It is unclear how much of a difference Ukraine’s Air Force is making. It might be inferred that the ‘force in being’ matters in the ways described, but it hasn’t been proven. We may not know how decisive the Ukrainian Air Force has been until long after the war is over, and Russian pilots and commanders can be interviewed and classified intelligence reviewed. While the Ukrainian Air Force claims their jets have shot down a number of Russian aircraft, there are no confirmed air-to-air kills in the conflict. There is, however, no dispute that man-portable air defence systems – Stingers and Starstreaks – and larger surface to air missiles – such as Ukrainian and Slovak S300s – have shot down the vast majority of Russian aircraft, and done the most to deter their operations.
While there might not be direct evidence (at least publicly) for the ability of Ukraine’s jets to shape the battle in the air, logic, Western doctrine and historical evidence all support the claim.
For example, in Vietnam, North Korean MiG’s actively avoided air-to-air combat, aiming just to disrupt US strike aircraft to protect cities and strategic sites. Royal Air Force Air Power doctrine tells us that ‘Control of the air is a relative condition and depends on the available resources and risk that a commander is prepared to accept’. An important element of control of the air are Defensive counter air missions which ‘are generally reactive in nature and seek to nullify or reduce the effectiveness of enemy air and missile threats, through active or passive measures’. This is what Ukraine’s air force seeks to do, and why it wants more jets. And yet when reflected back at us we find our own arguments wanting.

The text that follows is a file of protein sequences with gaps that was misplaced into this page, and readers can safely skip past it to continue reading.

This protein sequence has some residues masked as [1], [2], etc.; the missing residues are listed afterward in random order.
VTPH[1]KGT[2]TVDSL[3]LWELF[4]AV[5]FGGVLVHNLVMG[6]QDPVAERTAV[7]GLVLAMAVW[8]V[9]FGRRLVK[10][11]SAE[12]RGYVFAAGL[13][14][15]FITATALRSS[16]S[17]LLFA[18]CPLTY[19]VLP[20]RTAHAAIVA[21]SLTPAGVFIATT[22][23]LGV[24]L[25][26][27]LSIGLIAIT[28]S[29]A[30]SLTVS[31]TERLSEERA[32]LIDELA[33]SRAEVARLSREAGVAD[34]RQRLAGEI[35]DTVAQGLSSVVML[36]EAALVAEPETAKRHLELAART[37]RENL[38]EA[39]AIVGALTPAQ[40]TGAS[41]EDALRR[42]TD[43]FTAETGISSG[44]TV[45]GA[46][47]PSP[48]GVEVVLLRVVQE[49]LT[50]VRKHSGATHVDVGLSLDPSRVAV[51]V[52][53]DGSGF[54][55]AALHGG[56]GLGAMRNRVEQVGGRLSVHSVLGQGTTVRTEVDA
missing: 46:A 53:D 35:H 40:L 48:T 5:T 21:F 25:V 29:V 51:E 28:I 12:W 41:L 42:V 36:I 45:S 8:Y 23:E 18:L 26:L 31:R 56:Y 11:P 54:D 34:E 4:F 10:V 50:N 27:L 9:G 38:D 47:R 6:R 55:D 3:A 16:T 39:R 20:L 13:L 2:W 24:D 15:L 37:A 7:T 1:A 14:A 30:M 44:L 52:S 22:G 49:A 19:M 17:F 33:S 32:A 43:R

There are two more arguments against supplying Ukraine with fast jets: the war in Ukraine will end quickly, so there is no point starting training Ukrainian pilots now, or that Ukraine won’t need fighter aircraft in the medium or long-term and can rely on surface-to-air-missiles and other systems.
It may well be that the war is over quickly, but it seems unwise to bet on it. A post-war Ukraine will likely need jets to deter a future Russian attack. If the war drags on and we accept that Ukraine’s remaining jets are doing something useful, then we need to supply their air force with replacements – not necessarily to enable a decisive win but just to keep them in the fight. In any of the above cases, we should have a plan and be executing against it now. There is no time to wait or waste.
Besides which, modern fighter aircraft are supposed to be easier to fly than their predecessors, and pilot training is said to have been accelerated in the modern era, through the use of simulators and other technologies. If this is not the case, if jets are too expensive to risk being lost, crews and support staff take years to train, and uncrewed and surface-to-air systems provide more economically viable options, then NATO nations need an urgent review of their plans to employ air power in future conflict.
Regardless, it is perhaps for Ukraine’s air force to determine its needs and the relative utility of different systems, not its allies. Ukraine’s Air Force says it needs more fighter aircraft. They need them for the same reasons we do. And they need them urgently.
Dr Keith Dear was a senior advisor on the Integrated Review Taskforce in No10, leading on Defence, Science and Technology. He is now Director AI Innovation at Fujitsu Defence and National Security, and a reservist Group Captain with the RAF's 601 Squadron.